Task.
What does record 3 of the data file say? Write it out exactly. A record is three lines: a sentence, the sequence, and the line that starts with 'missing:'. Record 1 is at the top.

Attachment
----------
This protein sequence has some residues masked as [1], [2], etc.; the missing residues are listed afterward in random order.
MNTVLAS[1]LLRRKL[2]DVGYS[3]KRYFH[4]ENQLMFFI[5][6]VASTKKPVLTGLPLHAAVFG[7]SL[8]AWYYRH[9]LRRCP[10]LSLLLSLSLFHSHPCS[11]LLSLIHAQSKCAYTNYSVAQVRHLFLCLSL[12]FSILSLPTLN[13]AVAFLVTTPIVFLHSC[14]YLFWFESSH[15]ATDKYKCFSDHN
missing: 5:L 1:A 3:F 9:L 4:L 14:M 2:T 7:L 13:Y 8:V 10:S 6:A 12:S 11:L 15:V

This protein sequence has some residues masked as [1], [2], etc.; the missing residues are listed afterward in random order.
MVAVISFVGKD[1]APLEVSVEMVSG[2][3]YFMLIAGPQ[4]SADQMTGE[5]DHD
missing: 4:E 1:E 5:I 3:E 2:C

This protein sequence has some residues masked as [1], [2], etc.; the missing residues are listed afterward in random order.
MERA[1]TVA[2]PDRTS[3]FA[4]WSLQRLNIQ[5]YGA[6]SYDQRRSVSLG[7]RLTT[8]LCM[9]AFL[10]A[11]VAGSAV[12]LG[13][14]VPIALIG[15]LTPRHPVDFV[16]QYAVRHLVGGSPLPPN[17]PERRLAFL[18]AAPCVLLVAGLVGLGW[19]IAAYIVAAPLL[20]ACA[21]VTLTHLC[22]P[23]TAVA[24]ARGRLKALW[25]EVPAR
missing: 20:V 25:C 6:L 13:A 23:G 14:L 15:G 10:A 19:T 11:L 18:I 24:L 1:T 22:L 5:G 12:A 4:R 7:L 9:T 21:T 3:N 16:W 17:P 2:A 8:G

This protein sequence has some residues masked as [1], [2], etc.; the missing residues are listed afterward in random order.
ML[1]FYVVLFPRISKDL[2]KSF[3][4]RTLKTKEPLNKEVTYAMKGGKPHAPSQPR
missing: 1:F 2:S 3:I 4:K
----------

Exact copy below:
This protein sequence has some residues masked as [1], [2], etc.; the missing residues are listed afterward in random order.
MERA[1]TVA[2]PDRTS[3]FA[4]WSLQRLNIQ[5]YGA[6]SYDQRRSVSLG[7]RLTT[8]LCM[9]AFL[10]A[11]VAGSAV[12]LG[13][14]VPIALIG[15]LTPRHPVDFV[16]QYAVRHLVGGSPLPPN[17]PERRLAFL[18]AAPCVLLVAGLVGLGW[19]IAAYIVAAPLL[20]ACA[21]VTLTHLC[22]P[23]TAVA[24]ARGRLKALW[25]EVPAR
missing: 20:V 25:C 6:L 13:A 23:G 14:L 15:G 10:A 19:T 11:L 18:I 24:L 1:T 22:L 5:G 12:A 4:R 7:L 9:T 21:T 3:N 16:W 17:P 2:A 8:G